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Skeletal formula detail o benzene
Skeletal formula detail o benzene
Stack o benzene baw-an-stick model
Stack o benzene baw-an-stick model
Frozen benzene
IUPAC name
Seestematic IUPAC name
Ither names
1,3,5-Cyclohexatriene, Benzol, Phene
3D model (JSmol)
EC Nummer 200-753-7
RTECS nummer CY1400000
Molar mass 78.11 g·mol−1
Appearance Colourless liquid
Odour Aromatic, petrol-like
Density 0.8765(20) g/cm3[1]
Meltin pynt 5.53 °C (41.95 °F; 278.68 K)
Bylin pynt 80.1 °C (176.2 °F; 353.2 K)
1.53 g/L (0 °C)
1.81 g/L (9 °C)
1.79 g/L (15 °C)[2][3][4]
1.84 g/L (30 °C)
2.26 g/L (61 °C)
3.94 g/L (100 °C)
21.7 g/kg (200 °C, 6.5 MPa)
17.8 g/kg (200 °C, 40 MPa)[5]
Solubility Soluble in alcohol, CHCl3, CCl4, diethyl ether, acetone, acetic acid[5]
Solubility in ethanediol 5.83 g/100 g (20 °C)
6.61 g/100 g (40 °C)
7.61 g/100 g (60 °C)[5]
Solubility in ethanol 20 °C, solution in water:
1.2 mL/L (20% v/v)[6]
Solubility in acetone 20 °C, solution in water:
7.69 mL/L (38.46% v/v)
49.4 mL/L (62.5% v/v)[6]
Solubility in diethylene glycol 52 g/100 g (20 °C)[5]
log P 2.13
Vapour pressur 12.7 kPa (25 °C)
24.4 kPa (40 °C)
181 kPa (100 °C)[7]
λmax 255 nm
Magnetic susceptibility 54.8·10−6 cm3/mol
Refractive index (nD) 1.5011 (20 °C)
1.4948 (30 °C)[5]
Viscosity 0.7528 cP (10 °C)
0.6076 cP (25 °C)
0.4965 cP (40 °C)
0.3075 cP (80 °C)
Molecular shape Tetrahedral
0 D
Speceefic heat capacity, C 134.8 J/mol·K
Staundart molar
173.26 J/mol·K[7]
Std enthalpy o
48.7 kJ/mol
Std enthalpy o
3267.6 kJ/mol[7]
GHS pictograms The flame pictogram in the Globally Harmonized Seestem o Classification an Labelling o Chemicals (GHS)The skull-an-crossbones pictogram in the Globally Harmonized Seestem o Classification an Labellin o Chemicals (GHS)The health hazard pictogram in the Globally Harmonized Seestem o Classification an Labellin of Chemicals (GHS)[8]
GHS signal wird Danger
GHS hazard statements H225, H304, H315, H319, H340, H350, H372[8]
GHS precautionary statements P201, P210, P301+310, P305+351+338, P308+313, P331[8]
NFPA 704
NFPA 704 four-colored diamondFlammability code 3: Liquids an solids that can be ignited unner awmaist ae ambient temperature condeetions. Flash pynt atween 23 an 38 °C (73 an 100 °F). E.g., gasoline)Health code 3: Short exposur could cause serious temporary or residual injury. E.g., chlorine gasReactivity code 0: Normally stable, even unner fire exposur condeetions, an is nae reactive wi watter. E.g., liquid nitrogenSpecial hazards (white): no code
Flash pynt −11.63 °C (11.07 °F; 261.52 K)
497.78 °C (928.00 °F; 770.93 K)
Explosive leemits 1.2–7.8%
Lethal dose or concentration (LD, LC):
930 mg/kg (rat, oral)
Relatit compoonds
Except whaur itherwise notit, data are gien for materials in thair staundart state (at 25 °C [77 °F], 100 kPa).
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Infobox references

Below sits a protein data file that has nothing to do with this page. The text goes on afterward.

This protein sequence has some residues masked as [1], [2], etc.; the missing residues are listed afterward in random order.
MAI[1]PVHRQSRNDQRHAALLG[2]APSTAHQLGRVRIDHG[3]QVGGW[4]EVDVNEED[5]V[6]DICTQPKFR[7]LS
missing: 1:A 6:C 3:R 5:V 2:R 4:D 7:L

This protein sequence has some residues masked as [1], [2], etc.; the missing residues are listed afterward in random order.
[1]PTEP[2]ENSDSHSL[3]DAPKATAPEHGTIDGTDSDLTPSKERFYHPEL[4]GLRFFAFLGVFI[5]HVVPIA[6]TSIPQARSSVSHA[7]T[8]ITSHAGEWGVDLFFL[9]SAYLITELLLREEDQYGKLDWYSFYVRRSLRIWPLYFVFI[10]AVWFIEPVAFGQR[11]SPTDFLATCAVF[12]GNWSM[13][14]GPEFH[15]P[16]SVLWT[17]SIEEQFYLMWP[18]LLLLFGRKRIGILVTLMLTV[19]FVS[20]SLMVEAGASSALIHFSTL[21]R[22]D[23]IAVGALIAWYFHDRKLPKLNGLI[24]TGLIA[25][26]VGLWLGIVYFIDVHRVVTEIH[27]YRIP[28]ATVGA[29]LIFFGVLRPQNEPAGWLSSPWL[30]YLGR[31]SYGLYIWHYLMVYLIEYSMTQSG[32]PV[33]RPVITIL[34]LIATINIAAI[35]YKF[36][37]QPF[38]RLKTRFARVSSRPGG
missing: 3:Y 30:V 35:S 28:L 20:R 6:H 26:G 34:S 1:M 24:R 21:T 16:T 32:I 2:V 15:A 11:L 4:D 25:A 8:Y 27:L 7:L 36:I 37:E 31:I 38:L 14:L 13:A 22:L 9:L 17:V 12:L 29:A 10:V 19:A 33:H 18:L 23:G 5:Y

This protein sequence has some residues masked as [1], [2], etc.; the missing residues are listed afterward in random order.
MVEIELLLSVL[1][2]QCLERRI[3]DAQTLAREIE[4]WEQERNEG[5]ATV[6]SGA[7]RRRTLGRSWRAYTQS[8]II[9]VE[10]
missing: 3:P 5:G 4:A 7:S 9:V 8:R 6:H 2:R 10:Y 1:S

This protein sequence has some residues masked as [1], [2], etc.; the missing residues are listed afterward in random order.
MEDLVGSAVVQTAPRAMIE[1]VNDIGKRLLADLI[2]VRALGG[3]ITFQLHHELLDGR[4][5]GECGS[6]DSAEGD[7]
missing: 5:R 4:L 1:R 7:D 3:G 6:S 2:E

Benzene is an organic chemical compoond wi the molecular formula C6H6. The benzene molecule is componed o sax caurbon atoms jynt in a ring wi ane hydrogen atom attached tae ilk. As it conteens anerly caurbon an hydrogen atoms, benzene is clessed as a hydrocaurbon.

Benzene is a naitural constituent o crude ile an is ane o the elementar petrochemicals. Due tae the cyclic conteenous pi bond atween the caurbon atoms, benzene is clessed as an aromatic hydrocarbon, the seicont [n]-annulene ([6]-annulene). It is whiles abbreviatit PhH. Benzene is a colourless an heichly flammable liquid wi a sweet smell, an is responsible for the aroma aroond petrol stations. It is uised primarily as a precursor tae the manufacture o chemicals wi mair complex structur, uic as ethylbenzene an cumene, o that billions o kilogrammes are produced annually. As benzene haes a heich octane nummer, aromatic derivatives lik toluene an xylene teepically comprise up tae 25% o petrol. Benzene itsel haes been leemitit tae less nor 1% in petrol acause it is a kent human carcinogen. Most nan-industrial applications hae been leemitit as weel for the same raison.

References[eedit | eedit soorce]

  1. Lide, D. R., ed. (2005). CRC Handbook of Chemistry and Physics (86th ed.). Boca Raton (FL): CRC Press. ISBN 0-8493-0486-5.
  2. Arnold, D.; Plank, C.; Erickson, E.; Pike, F. (1958). "Solubility of Benzene in Water". Industrial & Engineering Chemistry Chemical & Engineering Data Series. 3 (2): 253. doi:10.1021/i460004a016.
  3. Breslow, R.; Guo, T. (1990). "Surface tension measurements show that chaotropic salting-in denaturants are not just water-structure breakers". Proceedings of the National Academy of Sciences of the United States of America. 87 (1): 167–9. Bibcode:1990PNAS...87..167B. doi:10.1073/pnas.87.1.167. PMC 53221. PMID 2153285.
  4. Coker, A. Kayode; Ludwig, Ernest E. (2007). Ludwig's Applied Process Design for Chemical And Petrochemical Plants. 1. Elsevier. p. 114. ISBN 0-7506-7766-X. Retrieved 31 Mey 2012.
  5. a b c d e "Archived copy". Archived frae the original on 29 Mey 2014. Retrieved 11 September 2014.CS1 maint: archived copy as title (link)
  6. a b Seidell, Atherton; Linke, William F. (1952). [Google Books Solubilities of Inorganic and Organic Compounds] Check |url= value (help). Van Nostrand. Retrieved 29 Mey 2014.
  7. a b c Benzene in Linstrom, P.J.; Mallard, W.G. (eds.) NIST Chemistry WebBook, NIST Standard Reference Database Number 69. National Institute of Standards and Technology, Gaithersburg MD. (retrieved 2014-05-29)
  8. a b c Sigma-Aldrich Co., Benzene. Retrieved on 2014-05-29.